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Europe/Russia : The Great Terror

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Guthrum
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24 Nov 2015
07:22:31pm
One of the most extraordinary passages of bloodletting in modern history, Stalin's Great Terror is unsurprisingly not directly commemorated on stamps of the Soviet Union. Nowhere among the six thousand-odd stamps of the USSR will you find reference to the major figures: Bukharin, Kamenev, Zinoviev or, of course, Trotsky - who mistakenly thought he could escape the purge by emigrating to Mexico.

However, as we know, Khrushchev, in the 20th Party Congress in 1956, explicitly broke with Stalinism, and a closer study of the catalogue will throw up lesser names: men who perished in the dungeons of the Lubyanka or on the firing range at Butovo, often in degrading circumstances. I decided to make a small collection of a few pages marking their fate.

Most of them were politicians who knew too much or became too popular. There is a smattering of artists and intellectuals, and rather more military top brass (a fact which Hitler duly took into account in 1941). Not all of these men were innocents: many had blood on their hands. And the nineteen whose names and likenesses eventually found their way onto Soviet stamps were, of course, a minute fraction of all those hundreds of thousands, from all walks of life, who were remembered or denounced or simply found themselves in the wrong place at the wrong time. Many of these were innocent.

I started with the man whose murder in late 1934 kicked the whole thing off: Sergei Kirov. He was the leader of the Leningrad branch of the Party. When in the XVII Party Congress he was voted onto the Central Committee, such was his popularity that a mere three votes were registered against him. Rumour has it that Stalin's tally of negative votes was considerably more. Unable to tolerate a rival, Stalin ordered his assassination, duly carried out months later. Like the Reichstag Fire the previous year, such a public outrage, however dubiously perpetrated or covered up, provided the excuse for extreme measures. The Great Terror, carried out principally by Yezhov and continued by Beria, was to last three years and directly cost almost a million lives.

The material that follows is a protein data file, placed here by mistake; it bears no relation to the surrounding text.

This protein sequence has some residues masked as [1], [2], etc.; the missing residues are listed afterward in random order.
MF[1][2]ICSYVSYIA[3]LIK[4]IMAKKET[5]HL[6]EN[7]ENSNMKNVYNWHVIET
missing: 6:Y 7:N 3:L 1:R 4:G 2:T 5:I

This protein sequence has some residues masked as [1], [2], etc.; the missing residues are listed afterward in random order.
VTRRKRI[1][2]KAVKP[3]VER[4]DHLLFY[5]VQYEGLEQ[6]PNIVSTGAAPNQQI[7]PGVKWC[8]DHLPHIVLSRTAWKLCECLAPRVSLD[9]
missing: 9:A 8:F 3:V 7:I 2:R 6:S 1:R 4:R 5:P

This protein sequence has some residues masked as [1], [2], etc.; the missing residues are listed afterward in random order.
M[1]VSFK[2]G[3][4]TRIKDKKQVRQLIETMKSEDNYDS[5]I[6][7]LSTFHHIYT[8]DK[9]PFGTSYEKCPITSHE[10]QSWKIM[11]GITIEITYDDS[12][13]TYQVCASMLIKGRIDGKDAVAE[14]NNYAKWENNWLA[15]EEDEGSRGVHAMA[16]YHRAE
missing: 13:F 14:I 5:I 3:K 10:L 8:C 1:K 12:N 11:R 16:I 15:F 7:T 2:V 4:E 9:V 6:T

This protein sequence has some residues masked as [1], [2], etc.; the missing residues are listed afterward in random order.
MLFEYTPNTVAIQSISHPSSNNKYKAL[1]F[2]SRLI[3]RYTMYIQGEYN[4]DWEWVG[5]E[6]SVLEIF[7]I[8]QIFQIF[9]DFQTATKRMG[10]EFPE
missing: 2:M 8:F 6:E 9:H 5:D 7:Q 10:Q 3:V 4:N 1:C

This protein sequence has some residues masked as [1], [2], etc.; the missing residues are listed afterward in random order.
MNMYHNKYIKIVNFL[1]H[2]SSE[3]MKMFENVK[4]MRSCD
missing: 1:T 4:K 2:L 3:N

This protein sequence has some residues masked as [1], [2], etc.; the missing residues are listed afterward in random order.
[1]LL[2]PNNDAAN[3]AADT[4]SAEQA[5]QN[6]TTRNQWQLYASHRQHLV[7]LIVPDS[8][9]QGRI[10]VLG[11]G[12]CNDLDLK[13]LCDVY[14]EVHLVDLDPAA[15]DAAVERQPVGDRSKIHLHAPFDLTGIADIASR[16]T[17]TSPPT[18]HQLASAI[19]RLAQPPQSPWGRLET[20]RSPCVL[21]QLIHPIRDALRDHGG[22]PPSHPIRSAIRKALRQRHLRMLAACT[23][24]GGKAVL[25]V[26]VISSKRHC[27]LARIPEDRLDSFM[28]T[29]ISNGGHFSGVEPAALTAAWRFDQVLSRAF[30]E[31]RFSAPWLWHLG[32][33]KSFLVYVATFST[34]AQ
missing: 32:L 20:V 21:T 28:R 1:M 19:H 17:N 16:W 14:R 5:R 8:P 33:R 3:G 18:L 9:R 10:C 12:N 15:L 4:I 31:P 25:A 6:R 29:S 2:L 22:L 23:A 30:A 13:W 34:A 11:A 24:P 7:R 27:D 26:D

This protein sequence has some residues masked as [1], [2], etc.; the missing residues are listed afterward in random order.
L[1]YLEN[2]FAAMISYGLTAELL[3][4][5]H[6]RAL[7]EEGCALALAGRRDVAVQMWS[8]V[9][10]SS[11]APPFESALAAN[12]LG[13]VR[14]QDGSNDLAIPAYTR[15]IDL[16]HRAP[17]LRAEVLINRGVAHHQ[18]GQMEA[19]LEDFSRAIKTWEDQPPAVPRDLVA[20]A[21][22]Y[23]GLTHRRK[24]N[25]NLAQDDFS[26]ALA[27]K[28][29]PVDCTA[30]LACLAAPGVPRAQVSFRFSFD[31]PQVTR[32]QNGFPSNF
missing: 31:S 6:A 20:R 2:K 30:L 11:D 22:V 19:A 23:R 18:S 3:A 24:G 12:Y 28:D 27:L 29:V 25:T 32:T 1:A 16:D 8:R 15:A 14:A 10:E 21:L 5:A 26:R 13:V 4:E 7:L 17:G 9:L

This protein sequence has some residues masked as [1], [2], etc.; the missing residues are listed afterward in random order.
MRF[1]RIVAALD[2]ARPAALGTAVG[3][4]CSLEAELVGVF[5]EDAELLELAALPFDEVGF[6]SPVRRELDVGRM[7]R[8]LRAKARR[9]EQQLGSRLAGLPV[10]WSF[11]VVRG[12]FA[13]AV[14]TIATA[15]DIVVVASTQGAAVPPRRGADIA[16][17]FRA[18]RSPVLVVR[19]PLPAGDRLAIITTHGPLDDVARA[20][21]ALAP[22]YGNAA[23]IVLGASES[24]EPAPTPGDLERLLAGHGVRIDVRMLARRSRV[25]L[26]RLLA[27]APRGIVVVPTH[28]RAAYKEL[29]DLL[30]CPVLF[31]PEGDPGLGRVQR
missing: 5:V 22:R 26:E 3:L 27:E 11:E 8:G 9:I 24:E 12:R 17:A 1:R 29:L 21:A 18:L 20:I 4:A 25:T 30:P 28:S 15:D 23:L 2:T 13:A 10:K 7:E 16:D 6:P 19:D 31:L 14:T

Two other major figures died early on in unexplained circumstances: the writer Maxim Gorky in 1936, and the politician and Stalin henchman Sergo Ordzhonikidze in 1937. It is possible that the latter committed suicide and the former, nearing 70, died of illness (or grief at the murder of his son), but both had offended Stalin. Naturally they appeared subsequently on several stamps, as if no-one was to suspect anything unusual.

These three, Kirov, Gorky and Ordzhonikidze, are the subject of my first three pages. After that, I'll put up individual stamps in the order that their 19 subjects died. I'll conclude with a page on four people whose demise in the early 1940s was either brought on by conditions during imprisonment, or merely happened as a vicious afterthought.

Putting together such a list depends on internet sources: checking out every personality on Soviet stamps whose death is recorded from 1937 to 1939 (and for a couple of years thereafter). Even then, there are late additions, such as the leading rocket designer Korolyov, whose death aged 59 was to a great extent exacerbated by the dreadful years he spent in prison and the Gulags during the Terror. No doubt there will be other similar grim discoveries.

I usually try to avoid the 'illustrated encyclopedia' approach when writing up albums (Wikipedia often illustrates its entries with the same stamps I am displaying), but it's not easy in this case. I don't like too much writing on a page, but inevitably much of this mini-album is biographical in content. Here, then, is page 1 of this collection (trimmed to exclude page borders, as advised earlier). Usual apologies for scan quality.

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Page two awaits delivery of a couple of Gorky stamps!




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